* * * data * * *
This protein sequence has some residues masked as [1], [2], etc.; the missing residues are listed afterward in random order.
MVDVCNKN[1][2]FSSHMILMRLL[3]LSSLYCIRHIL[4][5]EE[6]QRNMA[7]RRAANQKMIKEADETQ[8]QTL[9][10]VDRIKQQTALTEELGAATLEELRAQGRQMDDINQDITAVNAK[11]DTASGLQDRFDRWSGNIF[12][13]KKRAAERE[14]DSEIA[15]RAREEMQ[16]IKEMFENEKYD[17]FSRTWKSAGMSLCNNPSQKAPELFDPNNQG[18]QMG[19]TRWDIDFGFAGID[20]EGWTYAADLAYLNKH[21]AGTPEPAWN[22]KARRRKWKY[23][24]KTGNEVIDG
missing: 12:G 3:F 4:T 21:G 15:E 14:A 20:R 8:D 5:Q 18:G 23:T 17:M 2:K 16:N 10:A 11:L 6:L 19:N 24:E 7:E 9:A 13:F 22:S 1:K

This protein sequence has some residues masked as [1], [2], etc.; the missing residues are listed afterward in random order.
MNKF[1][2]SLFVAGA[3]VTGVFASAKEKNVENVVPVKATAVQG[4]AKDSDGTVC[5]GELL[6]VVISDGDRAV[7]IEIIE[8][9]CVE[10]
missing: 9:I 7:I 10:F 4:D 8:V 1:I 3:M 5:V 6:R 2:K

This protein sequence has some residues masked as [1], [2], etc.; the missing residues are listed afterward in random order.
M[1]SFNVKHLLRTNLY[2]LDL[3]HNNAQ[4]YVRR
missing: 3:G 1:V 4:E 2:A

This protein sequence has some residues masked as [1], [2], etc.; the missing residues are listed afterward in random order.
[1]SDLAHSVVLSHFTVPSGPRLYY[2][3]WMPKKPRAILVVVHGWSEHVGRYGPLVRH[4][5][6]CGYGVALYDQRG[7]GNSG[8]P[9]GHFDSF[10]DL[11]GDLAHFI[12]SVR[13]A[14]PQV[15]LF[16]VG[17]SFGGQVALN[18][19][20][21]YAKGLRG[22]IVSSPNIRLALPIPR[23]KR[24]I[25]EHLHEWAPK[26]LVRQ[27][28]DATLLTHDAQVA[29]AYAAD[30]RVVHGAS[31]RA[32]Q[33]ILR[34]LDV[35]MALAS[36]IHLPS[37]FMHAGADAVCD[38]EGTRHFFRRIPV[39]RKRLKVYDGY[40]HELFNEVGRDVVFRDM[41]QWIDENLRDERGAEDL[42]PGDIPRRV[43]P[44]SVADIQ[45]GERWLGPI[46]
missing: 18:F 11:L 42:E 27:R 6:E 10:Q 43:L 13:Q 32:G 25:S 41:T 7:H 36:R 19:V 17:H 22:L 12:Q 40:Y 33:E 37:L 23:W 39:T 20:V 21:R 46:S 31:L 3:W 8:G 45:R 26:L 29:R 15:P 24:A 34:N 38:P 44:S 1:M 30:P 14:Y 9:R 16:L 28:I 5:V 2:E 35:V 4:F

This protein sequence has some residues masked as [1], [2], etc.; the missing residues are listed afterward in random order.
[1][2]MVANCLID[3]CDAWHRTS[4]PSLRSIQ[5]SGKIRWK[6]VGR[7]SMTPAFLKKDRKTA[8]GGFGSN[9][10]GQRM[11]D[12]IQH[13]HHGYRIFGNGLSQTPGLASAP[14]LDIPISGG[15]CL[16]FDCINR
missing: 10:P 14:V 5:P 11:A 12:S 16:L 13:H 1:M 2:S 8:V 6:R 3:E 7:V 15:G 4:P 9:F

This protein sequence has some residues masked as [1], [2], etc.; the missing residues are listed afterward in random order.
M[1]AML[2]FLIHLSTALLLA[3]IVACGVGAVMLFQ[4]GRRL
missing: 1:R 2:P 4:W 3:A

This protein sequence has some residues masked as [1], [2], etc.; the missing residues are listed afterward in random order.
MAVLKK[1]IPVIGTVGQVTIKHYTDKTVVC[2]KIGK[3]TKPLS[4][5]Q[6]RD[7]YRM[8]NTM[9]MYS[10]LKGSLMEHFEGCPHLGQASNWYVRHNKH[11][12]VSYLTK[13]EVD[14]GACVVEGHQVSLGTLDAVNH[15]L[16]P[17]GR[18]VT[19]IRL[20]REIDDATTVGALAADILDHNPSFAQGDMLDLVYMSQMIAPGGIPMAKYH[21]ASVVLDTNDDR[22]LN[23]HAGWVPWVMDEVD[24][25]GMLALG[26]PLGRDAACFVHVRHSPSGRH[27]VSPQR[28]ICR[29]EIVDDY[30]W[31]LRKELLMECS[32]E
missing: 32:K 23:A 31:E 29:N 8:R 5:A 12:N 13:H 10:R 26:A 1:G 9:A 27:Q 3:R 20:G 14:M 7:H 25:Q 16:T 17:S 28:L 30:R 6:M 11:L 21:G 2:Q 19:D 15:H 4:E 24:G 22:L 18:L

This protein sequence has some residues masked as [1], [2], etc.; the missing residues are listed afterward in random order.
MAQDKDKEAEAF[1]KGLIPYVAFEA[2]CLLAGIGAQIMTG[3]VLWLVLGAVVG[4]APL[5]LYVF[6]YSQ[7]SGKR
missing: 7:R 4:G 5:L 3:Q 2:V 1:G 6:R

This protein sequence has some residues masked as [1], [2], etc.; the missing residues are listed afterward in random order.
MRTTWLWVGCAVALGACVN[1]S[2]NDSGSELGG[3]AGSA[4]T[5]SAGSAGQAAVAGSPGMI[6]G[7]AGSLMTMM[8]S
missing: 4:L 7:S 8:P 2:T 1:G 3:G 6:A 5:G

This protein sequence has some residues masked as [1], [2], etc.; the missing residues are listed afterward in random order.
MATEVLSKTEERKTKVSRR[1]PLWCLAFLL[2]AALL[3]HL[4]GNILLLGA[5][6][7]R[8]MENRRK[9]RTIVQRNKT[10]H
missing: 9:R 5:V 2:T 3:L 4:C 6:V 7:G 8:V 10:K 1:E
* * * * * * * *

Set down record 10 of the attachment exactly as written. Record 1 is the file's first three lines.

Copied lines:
This protein sequence has some residues masked as [1], [2], etc.; the missing residues are listed afterward in random order.
MATEVLSKTEERKTKVSRR[1]PLWCLAFLL[2]AALL[3]HL[4]GNILLLGA[5][6][7]R[8]MENRRK[9]RTIVQRNKT[10]H
missing: 9:R 5:V 2:T 3:L 4:C 6:V 7:G 8:V 10:K 1:E